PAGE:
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This post, and the forthcoming one about the Pincus lecture, are both concerning stuff that I should’ve posted last week, but with the ridiculous amounts of work I’ve had, I’m just now catching up with them.  That being said…

I’m glad we got a glimpse into WoW — there’s a lot that I didn’t know about it before, just on the very basic level of what spends most of one’s time doing in it, and I feel like Ian gave us a pretty good idea of what your average WoW devotee actually does in the game most of the time.

There were a lot of things that I liked about it — I’m impressed that they can make the graphics look that nice for such a huge world with so many people in it; it’s pretty much the anti-Second Life in that respect, probably because it’s all controlled by one entity, and people are paying that entity for access to that world, and with that price comes the expectation that things will run smoothly.  So the world is rich and pretty and complex, and the whole accumulation of abilities thing seems like that could get pretty addicting, but like Ian said, most people only ever use, say, four of their abilities.  All the “fighting against the game itself” stuff he told us was interesting too, in a sort of meta- way.  And though we didn’t get to see a raid, the idea behind it, with all the intensely planned strategy, sounded kinda cool.  In that respect, it almost seems more like a board game to me than a video game — of course, it’s much more visually stimulating than a board game, and you’re playing it on the internet with thousands of other people, but the fighting and such relies more on strategy than the usual finger-mashing dexterity that success in most video games demands.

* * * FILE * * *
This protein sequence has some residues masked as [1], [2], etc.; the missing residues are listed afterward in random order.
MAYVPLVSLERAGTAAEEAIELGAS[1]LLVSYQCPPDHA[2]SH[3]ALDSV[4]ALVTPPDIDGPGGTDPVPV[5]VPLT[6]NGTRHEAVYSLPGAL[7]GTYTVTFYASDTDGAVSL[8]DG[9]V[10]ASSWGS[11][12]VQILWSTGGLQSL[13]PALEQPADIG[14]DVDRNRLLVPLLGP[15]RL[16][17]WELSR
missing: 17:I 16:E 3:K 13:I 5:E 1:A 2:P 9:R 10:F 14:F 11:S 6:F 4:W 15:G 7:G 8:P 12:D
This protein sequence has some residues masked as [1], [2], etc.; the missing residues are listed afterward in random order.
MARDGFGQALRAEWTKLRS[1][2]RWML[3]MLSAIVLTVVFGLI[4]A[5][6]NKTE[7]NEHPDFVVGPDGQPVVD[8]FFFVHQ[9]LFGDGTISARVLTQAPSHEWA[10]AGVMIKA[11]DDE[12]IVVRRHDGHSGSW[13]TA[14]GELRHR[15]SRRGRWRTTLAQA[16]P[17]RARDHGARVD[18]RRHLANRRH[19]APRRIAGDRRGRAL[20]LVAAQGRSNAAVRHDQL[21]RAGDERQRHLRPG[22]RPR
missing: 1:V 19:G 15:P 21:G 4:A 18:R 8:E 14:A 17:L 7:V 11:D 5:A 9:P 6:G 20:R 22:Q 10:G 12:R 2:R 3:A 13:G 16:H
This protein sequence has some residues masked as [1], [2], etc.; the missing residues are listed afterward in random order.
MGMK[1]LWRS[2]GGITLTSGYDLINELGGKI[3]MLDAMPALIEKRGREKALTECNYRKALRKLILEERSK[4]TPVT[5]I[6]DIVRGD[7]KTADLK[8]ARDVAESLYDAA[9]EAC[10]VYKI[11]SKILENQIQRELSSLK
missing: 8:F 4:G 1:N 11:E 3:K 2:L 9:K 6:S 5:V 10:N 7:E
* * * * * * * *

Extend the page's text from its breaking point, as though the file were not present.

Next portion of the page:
But in the end, I felt no desire to ever try the game out.  I think the dullness of combat, like I just mentioned has something to do with that — fighting = clicking rapidly and repetitively on something.  Plus, the ‘grinding’ and all the other drudgery that you have to go through just to keep improving sounds pretty unbearable.  And lastly, I mentioned this in class, but it really bothers me that one of the, if not the driving force in the game is that masculine, typical-internet desire to brag, sling insults, fuck with people, and basically piss them off in any way you can think of, just because there’s no real life consequences — “internet assholism”, I think I called it.  It’s that sort of thing that really drives me away from, say, Halo online and that kind of thing.  And it seems like WoW contains the epitome (if not the birthplace) of that attitude.  So I’ll pass on WoW for now.

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